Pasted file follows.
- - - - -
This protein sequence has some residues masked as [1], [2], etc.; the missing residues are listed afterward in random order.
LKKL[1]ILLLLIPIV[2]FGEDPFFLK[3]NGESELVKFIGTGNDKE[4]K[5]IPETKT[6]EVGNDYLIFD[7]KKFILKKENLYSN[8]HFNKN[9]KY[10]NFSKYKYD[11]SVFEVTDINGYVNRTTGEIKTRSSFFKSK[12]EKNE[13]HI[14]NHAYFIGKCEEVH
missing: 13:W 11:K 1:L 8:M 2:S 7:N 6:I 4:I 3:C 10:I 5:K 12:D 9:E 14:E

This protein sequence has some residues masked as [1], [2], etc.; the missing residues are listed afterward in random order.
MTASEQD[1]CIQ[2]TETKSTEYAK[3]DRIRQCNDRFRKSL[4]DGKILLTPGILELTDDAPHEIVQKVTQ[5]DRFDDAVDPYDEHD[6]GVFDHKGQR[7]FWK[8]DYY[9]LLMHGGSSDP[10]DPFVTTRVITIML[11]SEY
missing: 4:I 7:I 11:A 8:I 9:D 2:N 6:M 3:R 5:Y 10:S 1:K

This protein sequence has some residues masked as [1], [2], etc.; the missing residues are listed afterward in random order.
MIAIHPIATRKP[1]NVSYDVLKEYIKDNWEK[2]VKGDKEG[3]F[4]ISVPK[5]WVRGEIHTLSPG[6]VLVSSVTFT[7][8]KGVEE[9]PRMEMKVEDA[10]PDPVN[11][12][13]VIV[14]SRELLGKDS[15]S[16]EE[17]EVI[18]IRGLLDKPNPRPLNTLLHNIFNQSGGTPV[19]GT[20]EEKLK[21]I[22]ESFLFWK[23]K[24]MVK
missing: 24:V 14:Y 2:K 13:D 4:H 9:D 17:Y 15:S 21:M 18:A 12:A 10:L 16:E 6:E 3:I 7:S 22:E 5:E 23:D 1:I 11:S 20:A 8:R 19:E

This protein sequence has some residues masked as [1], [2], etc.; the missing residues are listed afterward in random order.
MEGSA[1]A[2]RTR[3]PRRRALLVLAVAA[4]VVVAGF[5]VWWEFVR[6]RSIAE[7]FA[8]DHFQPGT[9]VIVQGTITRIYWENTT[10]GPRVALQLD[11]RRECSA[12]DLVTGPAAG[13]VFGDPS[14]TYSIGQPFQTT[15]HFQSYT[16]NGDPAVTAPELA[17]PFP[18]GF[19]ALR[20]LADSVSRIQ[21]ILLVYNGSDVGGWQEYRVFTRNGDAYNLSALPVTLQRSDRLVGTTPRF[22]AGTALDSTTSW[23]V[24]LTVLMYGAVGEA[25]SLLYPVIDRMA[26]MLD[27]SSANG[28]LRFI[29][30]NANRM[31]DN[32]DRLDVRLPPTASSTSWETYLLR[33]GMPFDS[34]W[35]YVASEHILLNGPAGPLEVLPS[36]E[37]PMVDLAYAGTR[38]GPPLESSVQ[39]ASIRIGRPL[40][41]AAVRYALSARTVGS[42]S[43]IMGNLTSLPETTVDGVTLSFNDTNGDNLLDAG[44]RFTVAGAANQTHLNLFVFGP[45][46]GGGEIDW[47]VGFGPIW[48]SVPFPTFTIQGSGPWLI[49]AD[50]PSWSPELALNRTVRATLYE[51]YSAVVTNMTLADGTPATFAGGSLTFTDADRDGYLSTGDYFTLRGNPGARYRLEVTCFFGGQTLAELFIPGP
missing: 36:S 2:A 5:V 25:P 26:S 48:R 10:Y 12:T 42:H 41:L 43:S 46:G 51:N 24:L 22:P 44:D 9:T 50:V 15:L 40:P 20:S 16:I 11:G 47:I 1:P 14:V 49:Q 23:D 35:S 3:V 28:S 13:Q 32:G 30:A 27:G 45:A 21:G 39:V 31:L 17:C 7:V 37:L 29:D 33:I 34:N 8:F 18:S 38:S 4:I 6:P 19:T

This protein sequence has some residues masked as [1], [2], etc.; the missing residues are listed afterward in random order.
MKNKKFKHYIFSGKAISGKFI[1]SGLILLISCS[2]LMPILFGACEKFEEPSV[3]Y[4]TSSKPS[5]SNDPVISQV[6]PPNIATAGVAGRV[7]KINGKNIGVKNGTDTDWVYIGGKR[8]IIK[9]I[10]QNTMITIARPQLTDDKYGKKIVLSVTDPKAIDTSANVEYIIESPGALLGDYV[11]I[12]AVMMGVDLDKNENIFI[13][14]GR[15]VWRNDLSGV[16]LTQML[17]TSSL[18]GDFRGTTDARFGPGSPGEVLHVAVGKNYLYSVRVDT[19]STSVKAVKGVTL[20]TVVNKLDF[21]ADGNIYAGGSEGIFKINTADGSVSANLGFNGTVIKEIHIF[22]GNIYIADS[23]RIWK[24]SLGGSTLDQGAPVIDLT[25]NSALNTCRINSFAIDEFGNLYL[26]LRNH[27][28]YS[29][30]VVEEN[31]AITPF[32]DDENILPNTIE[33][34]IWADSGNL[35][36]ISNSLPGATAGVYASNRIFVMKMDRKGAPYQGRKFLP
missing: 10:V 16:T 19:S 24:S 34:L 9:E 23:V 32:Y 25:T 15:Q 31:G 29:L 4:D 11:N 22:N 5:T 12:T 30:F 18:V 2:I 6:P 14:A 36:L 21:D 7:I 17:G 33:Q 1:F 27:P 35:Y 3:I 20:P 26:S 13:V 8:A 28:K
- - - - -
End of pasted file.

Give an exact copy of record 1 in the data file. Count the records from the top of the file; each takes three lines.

This protein sequence has some residues masked as [1], [2], etc.; the missing residues are listed afterward in random order.
LKKL[1]ILLLLIPIV[2]FGEDPFFLK[3]NGESELVKFIGTGNDKE[4]K[5]IPETKT[6]EVGNDYLIFD[7]KKFILKKENLYSN[8]HFNKN[9]KY[10]NFSKYKYD[11]SVFEVTDINGYVNRTTGEIKTRSSFFKSK[12]EKNE[13]HI[14]NHAYFIGKCEEVH
missing: 13:W 11:K 1:L 8:M 2:S 7:N 6:I 4:I 3:C 10:I 5:K 12:D 9:E 14:E